Humans manipulating the environment around them to get the resources they need is nothing new since agriculture became a large part of civilization. Humans have become too good at that manipulation, to the point where it negatively effects the overall health of the planet. It is difficult to point a finger at the cause of the current climate crisis, as discussed last week. Whatever caused is, solving the crisis involves sustainability.
“Sustainability” recognizes the nuance of the word and its shortcomings in other “markets” that do not speak English. The business of pitching sustainability to cultures and is difficult because of its lack of direct translations. Breaking tradition or habit for sustainability when the term is not even understood is a difficult process for those who must do the changing. That is exemplified by Marta, who needed to put all her crop into large silos instead of protecting them with chemicals and pesticides.
Another side of sustainability that is lost in translation is that of the global scale. Marta does not really understand the bigger picture because of her more isolated language cultural barrier. The cultural barrier on the global scale is more difficult to deal with. For example, cultures that are working only to survive will be more difficult to convince to change their habits in the name of sustainability.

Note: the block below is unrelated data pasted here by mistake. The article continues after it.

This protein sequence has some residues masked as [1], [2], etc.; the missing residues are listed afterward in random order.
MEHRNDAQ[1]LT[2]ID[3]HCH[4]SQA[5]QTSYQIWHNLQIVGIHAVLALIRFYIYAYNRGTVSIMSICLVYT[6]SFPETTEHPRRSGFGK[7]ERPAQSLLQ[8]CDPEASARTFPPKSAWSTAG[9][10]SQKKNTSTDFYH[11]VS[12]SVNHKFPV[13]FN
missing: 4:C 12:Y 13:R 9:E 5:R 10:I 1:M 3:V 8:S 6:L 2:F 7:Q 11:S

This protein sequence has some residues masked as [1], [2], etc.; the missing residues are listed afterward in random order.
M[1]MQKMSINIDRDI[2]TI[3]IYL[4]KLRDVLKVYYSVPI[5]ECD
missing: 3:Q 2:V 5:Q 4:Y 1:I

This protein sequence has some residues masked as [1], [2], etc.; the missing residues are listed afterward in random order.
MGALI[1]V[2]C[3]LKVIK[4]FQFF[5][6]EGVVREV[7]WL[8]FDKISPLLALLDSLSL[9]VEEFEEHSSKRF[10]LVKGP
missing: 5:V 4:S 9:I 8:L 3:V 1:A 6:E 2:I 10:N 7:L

The idea that more powerful and developed parts of the world should take leadership in the sustainability may be a more difficult than some anticipate. As the people in Marta’s community demonstrate, they are trying to protect their industry and themselves from “encroaching markets” that are typically dominated by those bigger powers. Measures taken that are meant to deter larger powers from sweeping up their economy may not involve sustainability. Regardless, the statement “the world is not innocent” (Maldonado) applies to the situation, where when change needs to be made, it comes with a cost. In the case of sustainability, the cost may be a culture, a view, or a person’s way of life.